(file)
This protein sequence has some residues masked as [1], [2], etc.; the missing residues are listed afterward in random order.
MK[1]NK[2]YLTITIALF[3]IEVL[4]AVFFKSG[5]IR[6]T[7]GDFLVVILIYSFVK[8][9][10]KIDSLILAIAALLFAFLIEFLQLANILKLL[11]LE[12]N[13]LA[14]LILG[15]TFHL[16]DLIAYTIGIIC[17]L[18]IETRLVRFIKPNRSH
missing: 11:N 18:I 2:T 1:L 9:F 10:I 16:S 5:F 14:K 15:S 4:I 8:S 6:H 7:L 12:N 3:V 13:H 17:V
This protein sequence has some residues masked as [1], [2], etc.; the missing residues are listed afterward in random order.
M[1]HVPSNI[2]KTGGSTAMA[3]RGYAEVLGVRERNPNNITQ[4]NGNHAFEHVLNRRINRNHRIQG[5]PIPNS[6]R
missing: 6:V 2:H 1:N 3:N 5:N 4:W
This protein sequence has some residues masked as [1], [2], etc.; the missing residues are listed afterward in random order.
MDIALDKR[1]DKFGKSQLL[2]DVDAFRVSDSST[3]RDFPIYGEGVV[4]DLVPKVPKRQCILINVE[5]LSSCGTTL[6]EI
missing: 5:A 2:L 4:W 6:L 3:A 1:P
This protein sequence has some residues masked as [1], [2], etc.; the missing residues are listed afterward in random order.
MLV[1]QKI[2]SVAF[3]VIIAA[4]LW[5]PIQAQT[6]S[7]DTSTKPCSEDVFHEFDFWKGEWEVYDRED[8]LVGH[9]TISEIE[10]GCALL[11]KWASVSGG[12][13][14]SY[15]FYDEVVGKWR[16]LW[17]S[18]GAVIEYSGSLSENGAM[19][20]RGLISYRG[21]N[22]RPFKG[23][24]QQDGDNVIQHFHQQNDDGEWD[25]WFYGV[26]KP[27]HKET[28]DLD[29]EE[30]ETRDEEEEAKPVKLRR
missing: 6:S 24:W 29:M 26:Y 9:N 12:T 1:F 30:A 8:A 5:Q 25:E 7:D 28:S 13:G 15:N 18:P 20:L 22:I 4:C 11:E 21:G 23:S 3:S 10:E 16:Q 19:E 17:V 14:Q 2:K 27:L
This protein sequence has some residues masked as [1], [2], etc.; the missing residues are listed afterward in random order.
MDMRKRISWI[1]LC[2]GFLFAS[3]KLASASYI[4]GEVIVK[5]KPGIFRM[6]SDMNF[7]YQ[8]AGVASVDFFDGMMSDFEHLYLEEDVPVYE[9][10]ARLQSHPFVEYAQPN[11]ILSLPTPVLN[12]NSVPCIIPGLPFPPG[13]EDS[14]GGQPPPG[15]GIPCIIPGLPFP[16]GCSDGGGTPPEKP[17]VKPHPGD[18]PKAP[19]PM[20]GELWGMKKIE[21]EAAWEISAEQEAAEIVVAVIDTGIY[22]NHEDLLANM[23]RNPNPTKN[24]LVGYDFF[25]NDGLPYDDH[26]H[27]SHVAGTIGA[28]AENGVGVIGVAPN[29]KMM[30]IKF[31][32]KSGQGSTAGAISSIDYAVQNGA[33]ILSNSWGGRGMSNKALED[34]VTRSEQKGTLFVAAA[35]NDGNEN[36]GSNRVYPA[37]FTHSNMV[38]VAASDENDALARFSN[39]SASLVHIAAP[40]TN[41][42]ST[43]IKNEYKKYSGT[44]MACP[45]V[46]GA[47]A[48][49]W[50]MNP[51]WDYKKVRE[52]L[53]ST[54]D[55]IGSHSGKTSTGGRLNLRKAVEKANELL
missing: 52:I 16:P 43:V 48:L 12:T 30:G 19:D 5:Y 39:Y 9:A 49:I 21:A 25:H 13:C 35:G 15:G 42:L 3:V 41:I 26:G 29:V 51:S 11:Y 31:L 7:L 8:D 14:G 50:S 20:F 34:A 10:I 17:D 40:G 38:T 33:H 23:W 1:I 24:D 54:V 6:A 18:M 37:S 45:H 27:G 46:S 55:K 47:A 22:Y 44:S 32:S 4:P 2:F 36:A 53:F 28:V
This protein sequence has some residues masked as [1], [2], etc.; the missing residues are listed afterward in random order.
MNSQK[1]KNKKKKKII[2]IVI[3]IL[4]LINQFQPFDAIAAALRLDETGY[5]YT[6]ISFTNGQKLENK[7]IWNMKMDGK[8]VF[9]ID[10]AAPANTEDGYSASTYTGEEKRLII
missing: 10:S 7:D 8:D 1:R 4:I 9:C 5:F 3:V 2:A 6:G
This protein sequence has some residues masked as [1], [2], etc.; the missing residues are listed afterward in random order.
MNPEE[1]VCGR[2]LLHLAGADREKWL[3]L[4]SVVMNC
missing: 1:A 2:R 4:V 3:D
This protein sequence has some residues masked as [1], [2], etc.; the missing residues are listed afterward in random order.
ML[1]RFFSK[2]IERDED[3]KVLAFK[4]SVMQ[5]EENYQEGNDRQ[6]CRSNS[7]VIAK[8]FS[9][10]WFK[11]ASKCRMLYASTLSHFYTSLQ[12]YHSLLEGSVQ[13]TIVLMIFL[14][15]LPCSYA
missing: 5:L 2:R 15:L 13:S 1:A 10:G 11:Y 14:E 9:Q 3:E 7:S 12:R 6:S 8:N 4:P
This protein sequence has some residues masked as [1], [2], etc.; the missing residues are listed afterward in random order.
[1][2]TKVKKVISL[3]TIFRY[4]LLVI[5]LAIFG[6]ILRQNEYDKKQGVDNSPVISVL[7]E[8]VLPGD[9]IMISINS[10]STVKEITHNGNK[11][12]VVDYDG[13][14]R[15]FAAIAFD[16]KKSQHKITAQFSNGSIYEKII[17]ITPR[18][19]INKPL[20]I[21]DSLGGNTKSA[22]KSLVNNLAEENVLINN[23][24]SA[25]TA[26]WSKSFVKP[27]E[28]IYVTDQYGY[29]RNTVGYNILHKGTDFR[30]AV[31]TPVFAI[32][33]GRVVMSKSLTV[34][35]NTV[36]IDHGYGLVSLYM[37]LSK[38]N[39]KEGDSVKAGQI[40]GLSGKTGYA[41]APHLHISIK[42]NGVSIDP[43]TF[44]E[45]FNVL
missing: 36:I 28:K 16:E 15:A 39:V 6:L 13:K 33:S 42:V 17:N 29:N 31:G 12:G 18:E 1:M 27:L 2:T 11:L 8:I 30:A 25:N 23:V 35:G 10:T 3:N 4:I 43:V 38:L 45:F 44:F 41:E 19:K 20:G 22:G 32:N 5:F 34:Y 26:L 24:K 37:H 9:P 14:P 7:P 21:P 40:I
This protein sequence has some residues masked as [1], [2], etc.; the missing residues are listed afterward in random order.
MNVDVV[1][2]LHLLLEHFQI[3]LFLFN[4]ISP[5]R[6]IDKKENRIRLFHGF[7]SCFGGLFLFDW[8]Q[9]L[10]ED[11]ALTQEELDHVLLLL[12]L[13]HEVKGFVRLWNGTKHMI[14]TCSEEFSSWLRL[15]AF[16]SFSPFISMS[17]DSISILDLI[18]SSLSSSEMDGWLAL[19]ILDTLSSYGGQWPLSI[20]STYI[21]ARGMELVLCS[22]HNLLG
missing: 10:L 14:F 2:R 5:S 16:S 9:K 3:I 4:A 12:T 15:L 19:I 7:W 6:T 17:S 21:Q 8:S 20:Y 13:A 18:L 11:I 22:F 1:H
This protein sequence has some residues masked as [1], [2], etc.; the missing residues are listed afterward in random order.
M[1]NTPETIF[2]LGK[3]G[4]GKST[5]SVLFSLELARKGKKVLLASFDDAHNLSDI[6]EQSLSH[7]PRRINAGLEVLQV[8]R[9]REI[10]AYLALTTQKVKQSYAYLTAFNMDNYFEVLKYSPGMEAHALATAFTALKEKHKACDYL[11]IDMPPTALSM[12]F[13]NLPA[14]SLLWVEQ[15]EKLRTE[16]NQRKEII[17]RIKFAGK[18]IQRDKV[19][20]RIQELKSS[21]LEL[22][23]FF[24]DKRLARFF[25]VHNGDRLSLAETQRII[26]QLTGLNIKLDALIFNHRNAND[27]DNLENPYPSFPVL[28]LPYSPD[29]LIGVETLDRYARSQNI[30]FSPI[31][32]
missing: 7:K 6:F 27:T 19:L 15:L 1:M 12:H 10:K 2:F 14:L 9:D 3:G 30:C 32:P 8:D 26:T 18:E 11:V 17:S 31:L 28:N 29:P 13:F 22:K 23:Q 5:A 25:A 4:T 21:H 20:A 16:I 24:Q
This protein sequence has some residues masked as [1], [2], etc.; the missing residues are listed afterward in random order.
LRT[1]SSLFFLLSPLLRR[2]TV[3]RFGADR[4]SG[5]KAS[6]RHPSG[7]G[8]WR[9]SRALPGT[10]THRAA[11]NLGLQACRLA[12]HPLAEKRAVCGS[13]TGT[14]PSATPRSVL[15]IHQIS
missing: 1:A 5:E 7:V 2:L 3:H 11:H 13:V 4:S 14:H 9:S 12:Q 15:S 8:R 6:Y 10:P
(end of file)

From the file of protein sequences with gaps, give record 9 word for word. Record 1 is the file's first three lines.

This protein sequence has some residues masked as [1], [2], etc.; the missing residues are listed afterward in random order.
[1][2]TKVKKVISL[3]TIFRY[4]LLVI[5]LAIFG[6]ILRQNEYDKKQGVDNSPVISVL[7]E[8]VLPGD[9]IMISINS[10]STVKEITHNGNK[11][12]VVDYDG[13][14]R[15]FAAIAFD[16]KKSQHKITAQFSNGSIYEKII[17]ITPR[18][19]INKPL[20]I[21]DSLGGNTKSA[22]KSLVNNLAEENVLINN[23][24]SA[25]TA[26]WSKSFVKP[27]E[28]IYVTDQYGY[29]RNTVGYNILHKGTDFR[30]AV[31]TPVFAI[32][33]GRVVMSKSLTV[34][35]NTV[36]IDHGYGLVSLYM[37]LSK[38]N[39]KEGDSVKAGQI[40]GLSGKTGYA[41]APHLHISIK[42]NGVSIDP[43]TF[44]E[45]FNVL
missing: 36:I 28:K 16:E 15:A 39:V 6:L 13:K 33:S 42:V 17:N 29:N 31:G 12:G 18:E 1:M 27:L 2:T 11:L 8:I 30:A 25:N 23:V 35:G 10:T 3:N 4:I 43:V 38:L 45:F 44:F 41:E 19:K 20:G 22:G 32:N 5:F 34:Y 26:L 24:K 37:H 9:P 14:P 7:P 21:P 40:I